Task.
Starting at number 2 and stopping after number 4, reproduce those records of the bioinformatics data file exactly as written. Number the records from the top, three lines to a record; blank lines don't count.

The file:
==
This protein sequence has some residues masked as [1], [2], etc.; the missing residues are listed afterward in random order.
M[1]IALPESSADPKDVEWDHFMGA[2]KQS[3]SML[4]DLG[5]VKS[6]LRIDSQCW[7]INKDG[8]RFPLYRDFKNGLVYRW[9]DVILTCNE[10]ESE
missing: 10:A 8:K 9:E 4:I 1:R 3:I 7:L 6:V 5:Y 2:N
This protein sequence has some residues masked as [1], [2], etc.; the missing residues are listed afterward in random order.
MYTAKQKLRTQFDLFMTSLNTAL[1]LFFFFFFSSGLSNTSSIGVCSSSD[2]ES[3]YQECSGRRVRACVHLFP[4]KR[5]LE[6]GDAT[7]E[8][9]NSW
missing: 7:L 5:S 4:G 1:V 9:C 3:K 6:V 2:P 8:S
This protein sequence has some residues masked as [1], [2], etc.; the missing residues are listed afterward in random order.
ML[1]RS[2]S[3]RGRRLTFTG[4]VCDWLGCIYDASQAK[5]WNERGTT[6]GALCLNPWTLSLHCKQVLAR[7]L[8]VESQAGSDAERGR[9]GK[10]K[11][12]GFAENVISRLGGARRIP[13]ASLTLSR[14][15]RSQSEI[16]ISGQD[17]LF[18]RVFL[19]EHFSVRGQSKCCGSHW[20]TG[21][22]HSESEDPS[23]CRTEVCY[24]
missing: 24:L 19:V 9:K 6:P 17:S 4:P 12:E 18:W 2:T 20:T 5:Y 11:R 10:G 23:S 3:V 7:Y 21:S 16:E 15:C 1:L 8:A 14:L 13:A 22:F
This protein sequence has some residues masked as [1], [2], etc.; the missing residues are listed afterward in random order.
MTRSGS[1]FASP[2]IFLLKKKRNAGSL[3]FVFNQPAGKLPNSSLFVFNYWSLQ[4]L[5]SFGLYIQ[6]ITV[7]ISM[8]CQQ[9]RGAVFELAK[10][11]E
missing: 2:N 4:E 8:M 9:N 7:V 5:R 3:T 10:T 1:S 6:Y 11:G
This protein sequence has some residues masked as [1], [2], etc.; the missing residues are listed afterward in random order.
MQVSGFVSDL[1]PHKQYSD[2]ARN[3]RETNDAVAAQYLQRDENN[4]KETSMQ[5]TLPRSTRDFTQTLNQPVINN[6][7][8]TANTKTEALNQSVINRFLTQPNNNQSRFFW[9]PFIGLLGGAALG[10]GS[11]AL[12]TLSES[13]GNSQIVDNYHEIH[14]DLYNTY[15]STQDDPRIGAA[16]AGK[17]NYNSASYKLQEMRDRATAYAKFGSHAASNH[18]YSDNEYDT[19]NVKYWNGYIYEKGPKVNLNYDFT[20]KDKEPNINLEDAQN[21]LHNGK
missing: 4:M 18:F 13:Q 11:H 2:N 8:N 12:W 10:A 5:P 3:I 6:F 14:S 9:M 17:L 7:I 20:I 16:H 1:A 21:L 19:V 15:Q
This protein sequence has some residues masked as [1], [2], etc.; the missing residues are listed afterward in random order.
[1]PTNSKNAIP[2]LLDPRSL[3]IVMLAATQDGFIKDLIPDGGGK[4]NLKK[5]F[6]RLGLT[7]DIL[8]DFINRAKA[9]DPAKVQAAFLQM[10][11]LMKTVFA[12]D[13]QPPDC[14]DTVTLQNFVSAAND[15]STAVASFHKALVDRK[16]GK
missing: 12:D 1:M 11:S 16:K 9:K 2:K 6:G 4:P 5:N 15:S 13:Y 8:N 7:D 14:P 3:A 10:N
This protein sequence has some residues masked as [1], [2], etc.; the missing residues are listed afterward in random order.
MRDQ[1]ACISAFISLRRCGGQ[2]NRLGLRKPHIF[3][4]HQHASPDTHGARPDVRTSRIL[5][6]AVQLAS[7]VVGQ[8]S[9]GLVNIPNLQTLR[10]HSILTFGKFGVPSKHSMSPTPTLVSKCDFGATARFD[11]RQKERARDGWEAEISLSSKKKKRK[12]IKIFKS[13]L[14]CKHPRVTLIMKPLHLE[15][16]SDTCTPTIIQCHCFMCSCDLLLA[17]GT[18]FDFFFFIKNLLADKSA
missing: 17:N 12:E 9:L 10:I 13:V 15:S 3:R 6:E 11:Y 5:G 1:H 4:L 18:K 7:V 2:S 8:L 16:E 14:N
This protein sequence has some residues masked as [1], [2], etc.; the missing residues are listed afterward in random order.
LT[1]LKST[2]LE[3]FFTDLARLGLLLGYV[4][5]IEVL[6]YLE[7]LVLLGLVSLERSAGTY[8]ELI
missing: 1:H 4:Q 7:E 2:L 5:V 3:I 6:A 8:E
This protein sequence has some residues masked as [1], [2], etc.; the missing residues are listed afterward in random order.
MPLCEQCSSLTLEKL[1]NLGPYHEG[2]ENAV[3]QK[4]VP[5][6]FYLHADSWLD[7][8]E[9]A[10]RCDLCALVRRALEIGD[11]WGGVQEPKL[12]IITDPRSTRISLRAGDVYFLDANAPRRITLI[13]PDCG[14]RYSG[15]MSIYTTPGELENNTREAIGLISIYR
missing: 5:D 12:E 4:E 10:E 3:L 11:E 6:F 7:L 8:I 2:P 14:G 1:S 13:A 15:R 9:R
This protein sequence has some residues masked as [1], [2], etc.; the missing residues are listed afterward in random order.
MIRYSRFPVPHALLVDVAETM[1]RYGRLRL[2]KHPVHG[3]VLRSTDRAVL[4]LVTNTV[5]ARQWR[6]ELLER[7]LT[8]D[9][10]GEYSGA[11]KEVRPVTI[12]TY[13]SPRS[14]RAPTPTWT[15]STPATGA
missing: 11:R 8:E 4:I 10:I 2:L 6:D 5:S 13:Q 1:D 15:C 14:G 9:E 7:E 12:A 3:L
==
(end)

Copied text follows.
This protein sequence has some residues masked as [1], [2], etc.; the missing residues are listed afterward in random order.
MYTAKQKLRTQFDLFMTSLNTAL[1]LFFFFFFSSGLSNTSSIGVCSSSD[2]ES[3]YQECSGRRVRACVHLFP[4]KR[5]LE[6]GDAT[7]E[8][9]NSW
missing: 7:L 5:S 4:G 1:V 9:C 3:K 6:V 2:P 8:S
This protein sequence has some residues masked as [1], [2], etc.; the missing residues are listed afterward in random order.
ML[1]RS[2]S[3]RGRRLTFTG[4]VCDWLGCIYDASQAK[5]WNERGTT[6]GALCLNPWTLSLHCKQVLAR[7]L[8]VESQAGSDAERGR[9]GK[10]K[11][12]GFAENVISRLGGARRIP[13]ASLTLSR[14][15]RSQSEI[16]ISGQD[17]LF[18]RVFL[19]EHFSVRGQSKCCGSHW[20]TG[21][22]HSESEDPS[23]CRTEVCY[24]
missing: 24:L 19:V 9:K 6:P 17:S 4:P 12:E 18:W 2:T 20:T 5:Y 11:R 10:G 23:S 3:V 7:Y 21:S 16:E 15:C 1:L 8:A 14:L 13:A 22:F
This protein sequence has some residues masked as [1], [2], etc.; the missing residues are listed afterward in random order.
MTRSGS[1]FASP[2]IFLLKKKRNAGSL[3]FVFNQPAGKLPNSSLFVFNYWSLQ[4]L[5]SFGLYIQ[6]ITV[7]ISM[8]CQQ[9]RGAVFELAK[10][11]E
missing: 2:N 4:E 8:M 9:N 7:V 5:R 3:T 10:T 1:S 6:Y 11:G